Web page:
One of the most important parts of the home buying process is the mortgage pre-approval phase. Lenders like to pre-approve mortgage borrowers before they consider finalizing a loan, and there are also many reasons why you want to be pre-approved for a mortgage. We have put together this guide to help you understand the pre-approval process and be better prepared when you begin the process of buying a home. Read on to find out what you can expect when you click on one of the rates elsewhere on our site to apply for your loan.
Mortgage Pre Approval
What is a Mortgage Pre-Approval?
Buying a home is a lengthy process that requires the agreement of several parties, an understanding of the mortgage amount you can afford and more. To help make the whole process smoother and shorter, mortgage experts in Canada recommend that you get pre-approved for your mortgage before you start looking for a new home. Mortgage pre-approval is an offer from a lender to issue you a certain mortgage total at a specific interest rate. Basically, the lender looks at your finances and credit history, decides how much of a mortgage you can afford, decides the interest rate for which you qualify and offers to issue you a mortgage if other conditions are met within a certain time frame. These additional conditions include such things as a contract to purchase the home, a home inspection report and more.
Getting pre-approved for a mortgage is not the same thing as final mortgage approval. In fact, it is possible to secure mortgage pre-approval from your lender but then later be turned down for a loan. However, this is exceptionally rare, and most people who get pre-approved will also secure final mortgage approval. Generally speaking, only a drastic drop in income or assets after you have been pre-approved will lead to you not finally securing the loan for which you have been pre-approved.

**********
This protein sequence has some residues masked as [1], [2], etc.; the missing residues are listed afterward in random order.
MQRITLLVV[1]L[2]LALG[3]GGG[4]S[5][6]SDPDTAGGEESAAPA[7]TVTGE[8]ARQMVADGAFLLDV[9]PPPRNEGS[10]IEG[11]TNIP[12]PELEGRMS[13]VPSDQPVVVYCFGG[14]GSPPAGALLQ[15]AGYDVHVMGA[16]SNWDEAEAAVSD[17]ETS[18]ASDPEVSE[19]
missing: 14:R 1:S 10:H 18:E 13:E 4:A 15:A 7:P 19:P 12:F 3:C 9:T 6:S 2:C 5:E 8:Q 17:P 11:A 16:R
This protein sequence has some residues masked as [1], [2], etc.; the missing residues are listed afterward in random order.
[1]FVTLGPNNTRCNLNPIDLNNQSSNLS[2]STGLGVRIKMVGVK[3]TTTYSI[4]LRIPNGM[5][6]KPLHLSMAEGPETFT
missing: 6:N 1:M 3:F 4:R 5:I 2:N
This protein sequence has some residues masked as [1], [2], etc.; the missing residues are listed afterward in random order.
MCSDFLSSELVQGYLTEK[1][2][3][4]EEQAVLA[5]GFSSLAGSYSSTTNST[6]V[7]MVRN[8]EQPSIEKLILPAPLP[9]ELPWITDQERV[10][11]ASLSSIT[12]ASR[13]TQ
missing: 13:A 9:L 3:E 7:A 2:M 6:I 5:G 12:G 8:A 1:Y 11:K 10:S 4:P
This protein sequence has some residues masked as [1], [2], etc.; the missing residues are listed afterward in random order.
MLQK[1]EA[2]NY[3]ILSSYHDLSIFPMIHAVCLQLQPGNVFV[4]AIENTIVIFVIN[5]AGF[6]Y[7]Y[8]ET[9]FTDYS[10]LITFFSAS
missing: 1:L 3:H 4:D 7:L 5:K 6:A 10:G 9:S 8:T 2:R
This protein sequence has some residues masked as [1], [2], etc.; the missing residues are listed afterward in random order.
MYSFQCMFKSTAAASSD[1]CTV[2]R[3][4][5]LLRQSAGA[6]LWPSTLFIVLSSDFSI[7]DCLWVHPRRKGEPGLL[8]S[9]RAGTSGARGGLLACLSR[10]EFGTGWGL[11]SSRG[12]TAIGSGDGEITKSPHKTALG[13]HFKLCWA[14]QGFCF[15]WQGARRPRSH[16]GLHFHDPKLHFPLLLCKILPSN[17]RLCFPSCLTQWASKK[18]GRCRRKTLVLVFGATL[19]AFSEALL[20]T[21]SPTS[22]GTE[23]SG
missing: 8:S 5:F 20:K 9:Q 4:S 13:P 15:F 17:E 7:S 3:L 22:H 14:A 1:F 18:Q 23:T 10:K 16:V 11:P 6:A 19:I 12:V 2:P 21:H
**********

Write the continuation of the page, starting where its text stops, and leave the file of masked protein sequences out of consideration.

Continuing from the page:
When you are pre-approved, you lock in a certain interest rate for a certain time period, often as long as 120 days. That means that as long as you qualify for final loan approval, you are guaranteed to get that locked-in interest rate or one that is lower if you sign your contract before the date the rate expires. Your pre-approval will also indicate some of the mortgage rate, term and amortization options to give you an idea of how much you will pay in interest over time and the potential size of your mortgage payment.
Why Should I Get Pre-Approved for a Mortgage?
There are many reasons why you should seek to get pre-approved for a mortgage in Canada. Here are a few of the more significant ones:
• Pre-approval for a mortgage lets you know exactly how much of a home you can afford. This makes it easier to shop for homes because it helps you to focus only on homes within your price range.
• Pre-approval caps your interest rate. Mortgage pre-approval caps your interest rate and gives you the confidence that you will not be punished by higher rates if they rise during your pre-approval period. Without pre-approval, you must pay whatever rate is current when you finalize your loan, and this rate may be higher than what it was when you began your home search.
• Pre-Approval shortens the buying process. Because you provide most of the documents that lenders require for final mortgage approval when you apply for pre-approval, closing your loan does not take as much time as it would if you were not to get pre-approval or hand over any documents to your lender ahead of time.
• Many real estate agents will not work with you unless you have been pre-approved for a mortgage.
• Pre-approval protects you without obligating you to the lender. When you are pre-approved by a lender, you are not required to get a mortgage through that lender, but the pre-approval protects you from any rate increases for that lender’s mortgage products. In fact, it is often wise to get pre-approval from a couple of different lenders so that you can compare mortgage offers.
• Pre-approval demonstrates that you are serious about buying a home. This makes sellers more willing to consider your offer than offers from buyers who have not been pre-approved.